Russia is developing a top secret hypersonic missile designed to ‘break through any modern air defence system,’ according to a report.
Tests will start next year on the weapon codenamed Ostrota, or Sharpness, the pro-Kremlin Izvestia reported overnight.
The news comes a day after President Vladimir Putin threatened to ‘knock the teeth out of’ foreign enemies.
The latest missile will be deployed with supersonic Tu-22M3 bombers and Su-34 fighter bombers ‘to break through any modern air defence systems,’ the pro-Kremlin Izvestia reported.
The new small-sized hypersonic missiles are seen as modernising Russia’s non-nuclear defences.
Experts say they will ensure Russia’s ‘leading position in this field of high-tech type of weapons’ and offer ‘irresistible blows’ to highly-protected targets.
‘A ramjet engine was developed specially for the new super-high-speed rocket,’ reported Izvestia.
Russia has revealed that it has been developing a secret hypersonic missile, a day after President Vladimir Putin threatened to ‘knock the teeth out of’ foreign enemies. Pictured: Putin at a virtual meeting on Thursday
News of the weapon comes as Putin has accelerated his bid to outdo the West in military firepower.
Russia confirmed that the first of four final tests of the Zircon hypersonic missile, debuted in October last year, will be in June.
All tests on the Zircon, also spelled Tsirkon, missile are expected to be completed by the end of summer.
The weapon is a 6,100mph ‘unstoppable’ cruise missile that is due to go into service next year.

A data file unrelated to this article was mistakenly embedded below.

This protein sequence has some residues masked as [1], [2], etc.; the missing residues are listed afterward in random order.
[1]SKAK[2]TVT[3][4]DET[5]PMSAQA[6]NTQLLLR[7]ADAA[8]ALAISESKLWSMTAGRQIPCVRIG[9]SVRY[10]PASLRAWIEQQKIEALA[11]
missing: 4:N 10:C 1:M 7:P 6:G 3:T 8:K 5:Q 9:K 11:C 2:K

Putin sees the missile as his weapon of choice to target American cities in the event of a nuclear conflict, it has been reported.
‘This first launch of the Zircon missile from the frigate Admiral Gorshkov under the programme of state trials is scheduled for June,’ a defence source told Russia’s TASS news agency.
The source also confirmed that the country’s Baltic Fleet is to be ‘seriously increased’ and that submarines armed with the new-age Zircon missiles are expected to be deployed to protect the new undersea Nord Stream 2 gas pipeline.
Tests will start next year on the weapon codenamed Ostrota, or Sharpness, it was reported overnight. It will be deployed with supersonic Tu-22M3 bombers (pictured)
The new small-sized hypersonic missiles are seen as modernising Russia’s non-nuclear defences and will be deployed alongside and Su-34 fighter bombers (pictured) ‘to break through any modern air defence systems,’ the pro-Kremlin Izvestia reported
The Ostrota and Zircon add to Russia’s already considerable missile arsenal. It already has the Avangard missile system (pictured) with a hypersonic glide vehicle which Putin claims strikes ‘like a meteorite’ and is unstoppable by any defence system
The Biden administration this week waived sanctions on Nord Stream 2 in a bid to mend relations with Germany, which will receive gas from the pipeline.
Concerns have been raised that the project could weaken European Union states by increasing dependency on Moscow.
The waivers have no specific end date, but can be rescinded by the US secretary of state Anthony Blinken.